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Swinton v. Racette

United States District Court, S.D. New York

June 20, 2017

REGINALD SWINTON, Petitioner,
v.
STEVEN RACETTE, Superintendent, Respondent.

          Reginald Swinton Auburn, NY Pro se

          Thomas B. Litsky Assistant Attorney General of Counsel for Eric T. Schneiderman, Attorney General of the State of Counsel for Respondent

          MEMORANDUM AND OPINION

          VERNONA.BRODERICK, UNITED STATES DISTRICT JUDGE

         Pro se Petitioner Reginald Swinton filed a petition for a writ of habeas corpus under 28 U.S.C. § 2254 on December 11, 2012 (“Petition”). Before me is Magistrate Judge Maas's September 20, 2016 Report and Recommendation (“Report” or “R&R”) recommending that the Petition be denied in full. (Doc. 48.) Petitioner filed written objections to the Report. (Docs. 56, 57.) I have reviewed the Report and find it to be thorough and accurate in all respects. For the reasons stated herein, I ADOPT the Report in its entirety, and the Petition is DENIED.

         The factual and procedural history is thoroughly set out in the Report, familiarity with which is assumed. Briefly, Petitioner was convicted following a jury trial in New York Supreme Court, New York County of two counts of rape in the first degree, three counts of criminal sexual acts in the first degree, three counts of burglary in the second degree, and three counts of attempted robbery in the third degree. He was sentenced to an aggregate indeterminate term of 150 years to life. The conviction and sentence were affirmed on appeal. See People v. Swinton, 928 N.Y.S.2d 693 (2011).

         I. Legal Standards of Review A. Review of Magistrate Judge's Report

         Reviewing a magistrate judge's report and recommendation, I “may accept, reject, or modify, in whole or in part, the findings or recommendations made by the magistrate judge.” 28 U.S.C. § 636(b)(1)(C). I review de novo the portions of the Report to which timely and specific written objections are made. Id; Fed. R. Civ. P. 72(b)(3). “The objection must be specific and clearly aimed at particular findings in the R&R ” Bussey v. Rock, No. 12-CV-8267 (NSR)(JCM), 2016 WL 7189847, at *2 (S.D.N.Y. Dec. 8, 2016) (internal quotation marks omitted). “Otherwise, the court will review the R&R strictly for clear error when a party makes only conclusory or general objections, or simply reiterates the original arguments.” Id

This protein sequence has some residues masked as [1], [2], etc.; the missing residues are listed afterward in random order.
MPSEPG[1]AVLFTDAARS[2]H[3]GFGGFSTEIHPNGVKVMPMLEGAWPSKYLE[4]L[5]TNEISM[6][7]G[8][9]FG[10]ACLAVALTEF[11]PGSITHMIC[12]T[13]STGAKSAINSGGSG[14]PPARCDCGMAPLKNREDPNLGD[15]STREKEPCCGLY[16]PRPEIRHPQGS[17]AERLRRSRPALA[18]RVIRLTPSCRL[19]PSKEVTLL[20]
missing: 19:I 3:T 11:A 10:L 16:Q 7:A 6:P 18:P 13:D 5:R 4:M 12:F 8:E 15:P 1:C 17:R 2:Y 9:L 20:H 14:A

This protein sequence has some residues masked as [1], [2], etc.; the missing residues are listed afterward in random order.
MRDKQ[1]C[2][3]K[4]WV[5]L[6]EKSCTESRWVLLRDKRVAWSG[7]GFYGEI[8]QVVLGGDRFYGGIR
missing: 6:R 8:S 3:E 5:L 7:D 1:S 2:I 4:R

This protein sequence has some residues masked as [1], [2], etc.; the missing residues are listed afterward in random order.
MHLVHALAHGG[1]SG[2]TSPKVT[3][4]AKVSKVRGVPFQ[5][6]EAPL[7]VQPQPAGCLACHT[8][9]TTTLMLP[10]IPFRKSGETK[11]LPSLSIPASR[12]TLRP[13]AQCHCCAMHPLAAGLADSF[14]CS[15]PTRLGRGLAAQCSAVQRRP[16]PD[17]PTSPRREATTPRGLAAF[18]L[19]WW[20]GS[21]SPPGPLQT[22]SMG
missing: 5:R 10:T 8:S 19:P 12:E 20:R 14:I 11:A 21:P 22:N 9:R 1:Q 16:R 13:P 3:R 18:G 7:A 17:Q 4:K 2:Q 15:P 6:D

B. AEDPA

         Pursuant to the Antiterrorism and Effective Death Penalty Act of 1996 (“AEDPA”), habeas petitions under 28 U.S.C. § 2254 may not be granted unless the state court's decision was “contrary to, or involved an unreasonable application of, clearly established Federal law, as determined by the Supreme Court of the United States, ” or “was based on an unreasonable determination of the facts in light of the evidence presented in the State court proceeding.” 28 U.S.C. § 2254(d)(1)-(2). A state court's factual findings are presumed correct unless the Petitioner comes forward with clear and convincing evidence to rebut the presumption. 28 U.S.C. § 2254(e)(1).

         C. Pro Se Submissions

         “Pro se parties are generally accorded leniency when making objections.” Hill v. Miller, No. 15 Civ. 6256 (KMW)(JCF), 2016 WL 7410715, at *1 (S.D.N.Y. Dec. 21, 2016) (quoting Pinkney v. Progressive Home Health Servs., No. 06 Civ. 5023, 2008 WL 2811816, at *1 (S.D.N.Y. July 21, 2008)). “Nonetheless, even a pro se party's objections to a[n] [R & R] must be specific and clearly aimed at particular findings in the magistrate's proposal, such that no party be allowed a ‘second bite at the apple' by simply relitigating a prior argument.” Id.

         II. Discussion

         Petitioner objects to each of Judge Maas's conclusions and recommendations, and repeats substantially the same arguments that Judge Maas considered and rejected. Specifically, he generally objects to the Report's conclusions that: (1) Petitioner's “weight of the evidence” argument is not a cognizable federal habeas claim, (Doc. 56-1 at 10-11); (2) there was sufficient evidence to support Petitioner's convictions, (id. at 11-14); (3) the trial court's jury instructions and evidentiary rulings do not warrant habeas relief, (id. at 14-24); (4) Petitioner's Sandoval claim fails, (id at 24-28); (5) Petitioner's sentencing claims are not cognizable on federal habeas review, (id at 28-31); (6) violation of the state speedy trial law is not cognizable on federal habeas review, (id at 31-32, 34-36; Doc. 57 at 4-18); (7) there was no Sixth Amendment speedy trial violation, (Doc. 57 at 18-34); and (8) Petitioner's appellate counsel was not ineffective, (id at 35-41).[1] Even on de novo review, as demonstrated below, all of these claims fail.

         A. Weight ...


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